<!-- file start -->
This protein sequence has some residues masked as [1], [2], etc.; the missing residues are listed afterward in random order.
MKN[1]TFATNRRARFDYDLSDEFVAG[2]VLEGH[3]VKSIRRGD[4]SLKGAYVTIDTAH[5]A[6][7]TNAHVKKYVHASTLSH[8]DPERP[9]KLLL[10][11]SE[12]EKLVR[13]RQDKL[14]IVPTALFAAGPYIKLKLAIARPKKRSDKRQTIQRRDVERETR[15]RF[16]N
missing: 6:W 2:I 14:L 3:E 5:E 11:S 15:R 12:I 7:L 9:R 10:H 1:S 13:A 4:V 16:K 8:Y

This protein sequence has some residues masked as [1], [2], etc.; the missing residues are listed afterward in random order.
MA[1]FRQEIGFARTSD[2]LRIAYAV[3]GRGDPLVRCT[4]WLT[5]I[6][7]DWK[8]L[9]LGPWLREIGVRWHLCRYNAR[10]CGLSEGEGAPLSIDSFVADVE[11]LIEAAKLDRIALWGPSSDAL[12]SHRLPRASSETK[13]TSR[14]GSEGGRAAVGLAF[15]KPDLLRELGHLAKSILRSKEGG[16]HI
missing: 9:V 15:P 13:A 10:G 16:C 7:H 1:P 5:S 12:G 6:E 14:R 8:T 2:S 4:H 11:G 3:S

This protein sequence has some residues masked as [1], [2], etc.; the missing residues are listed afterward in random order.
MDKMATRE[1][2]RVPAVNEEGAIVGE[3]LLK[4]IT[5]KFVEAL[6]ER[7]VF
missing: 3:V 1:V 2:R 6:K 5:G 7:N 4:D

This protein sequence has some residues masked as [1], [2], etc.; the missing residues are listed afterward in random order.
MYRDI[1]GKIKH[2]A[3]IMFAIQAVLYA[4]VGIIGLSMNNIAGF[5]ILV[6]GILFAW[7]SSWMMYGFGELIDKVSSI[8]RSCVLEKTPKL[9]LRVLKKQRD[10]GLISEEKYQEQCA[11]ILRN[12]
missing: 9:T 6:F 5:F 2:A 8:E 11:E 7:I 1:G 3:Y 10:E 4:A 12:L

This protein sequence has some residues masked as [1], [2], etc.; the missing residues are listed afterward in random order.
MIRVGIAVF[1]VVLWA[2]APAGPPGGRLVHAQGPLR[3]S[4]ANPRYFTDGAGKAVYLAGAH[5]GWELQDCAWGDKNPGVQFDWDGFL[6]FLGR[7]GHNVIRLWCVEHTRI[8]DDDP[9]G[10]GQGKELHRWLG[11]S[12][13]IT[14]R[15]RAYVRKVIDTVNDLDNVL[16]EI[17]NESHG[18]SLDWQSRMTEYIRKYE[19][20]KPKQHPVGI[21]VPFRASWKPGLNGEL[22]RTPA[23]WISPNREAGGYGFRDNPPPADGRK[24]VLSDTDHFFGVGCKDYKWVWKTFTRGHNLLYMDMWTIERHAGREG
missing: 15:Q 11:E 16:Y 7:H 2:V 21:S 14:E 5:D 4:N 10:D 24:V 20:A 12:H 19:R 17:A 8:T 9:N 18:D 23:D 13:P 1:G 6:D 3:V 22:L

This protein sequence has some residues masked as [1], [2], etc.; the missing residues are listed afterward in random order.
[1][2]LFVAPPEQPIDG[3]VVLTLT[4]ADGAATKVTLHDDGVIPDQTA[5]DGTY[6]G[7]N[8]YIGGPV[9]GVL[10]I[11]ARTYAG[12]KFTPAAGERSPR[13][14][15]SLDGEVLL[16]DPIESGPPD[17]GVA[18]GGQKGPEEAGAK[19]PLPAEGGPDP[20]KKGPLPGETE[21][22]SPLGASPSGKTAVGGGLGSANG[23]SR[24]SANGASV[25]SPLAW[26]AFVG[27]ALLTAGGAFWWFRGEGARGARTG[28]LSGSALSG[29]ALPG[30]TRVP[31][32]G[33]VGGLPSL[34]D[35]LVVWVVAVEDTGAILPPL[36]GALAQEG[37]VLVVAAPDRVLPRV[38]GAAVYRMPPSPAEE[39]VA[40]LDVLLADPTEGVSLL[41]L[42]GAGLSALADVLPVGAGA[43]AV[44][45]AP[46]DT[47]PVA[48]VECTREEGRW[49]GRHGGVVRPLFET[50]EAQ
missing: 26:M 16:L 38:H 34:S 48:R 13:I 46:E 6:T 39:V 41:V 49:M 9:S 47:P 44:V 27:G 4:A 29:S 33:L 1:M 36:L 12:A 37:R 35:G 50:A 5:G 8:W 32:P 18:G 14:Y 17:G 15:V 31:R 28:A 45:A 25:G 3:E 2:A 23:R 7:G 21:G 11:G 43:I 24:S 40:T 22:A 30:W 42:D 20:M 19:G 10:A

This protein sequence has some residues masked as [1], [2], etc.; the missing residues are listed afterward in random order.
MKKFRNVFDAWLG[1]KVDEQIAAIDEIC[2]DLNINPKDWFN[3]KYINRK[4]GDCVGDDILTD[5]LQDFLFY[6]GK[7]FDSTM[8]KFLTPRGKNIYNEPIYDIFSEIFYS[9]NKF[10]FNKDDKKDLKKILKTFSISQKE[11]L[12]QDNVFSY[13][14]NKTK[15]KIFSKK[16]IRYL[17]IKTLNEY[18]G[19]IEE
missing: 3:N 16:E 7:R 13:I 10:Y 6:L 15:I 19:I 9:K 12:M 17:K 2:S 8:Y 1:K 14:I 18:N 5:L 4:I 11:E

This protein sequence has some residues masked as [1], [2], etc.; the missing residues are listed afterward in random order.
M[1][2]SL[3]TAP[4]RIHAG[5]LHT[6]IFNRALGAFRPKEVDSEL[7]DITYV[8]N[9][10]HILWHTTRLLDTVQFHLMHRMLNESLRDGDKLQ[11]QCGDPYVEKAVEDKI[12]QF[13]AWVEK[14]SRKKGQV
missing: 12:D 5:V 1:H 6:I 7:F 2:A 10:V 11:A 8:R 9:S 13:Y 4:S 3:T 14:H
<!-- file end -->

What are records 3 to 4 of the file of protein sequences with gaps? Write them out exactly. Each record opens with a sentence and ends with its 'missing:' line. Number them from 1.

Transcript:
This protein sequence has some residues masked as [1], [2], etc.; the missing residues are listed afterward in random order.
MDKMATRE[1][2]RVPAVNEEGAIVGE[3]LLK[4]IT[5]KFVEAL[6]ER[7]VF
missing: 3:V 1:V 2:R 6:K 5:G 7:N 4:D

This protein sequence has some residues masked as [1], [2], etc.; the missing residues are listed afterward in random order.
MYRDI[1]GKIKH[2]A[3]IMFAIQAVLYA[4]VGIIGLSMNNIAGF[5]ILV[6]GILFAW[7]SSWMMYGFGELIDKVSSI[8]RSCVLEKTPKL[9]LRVLKKQRD[10]GLISEEKYQEQCA[11]ILRN[12]
missing: 9:T 6:F 5:F 2:A 8:E 11:E 7:I 1:G 3:Y 10:E 4:A 12:L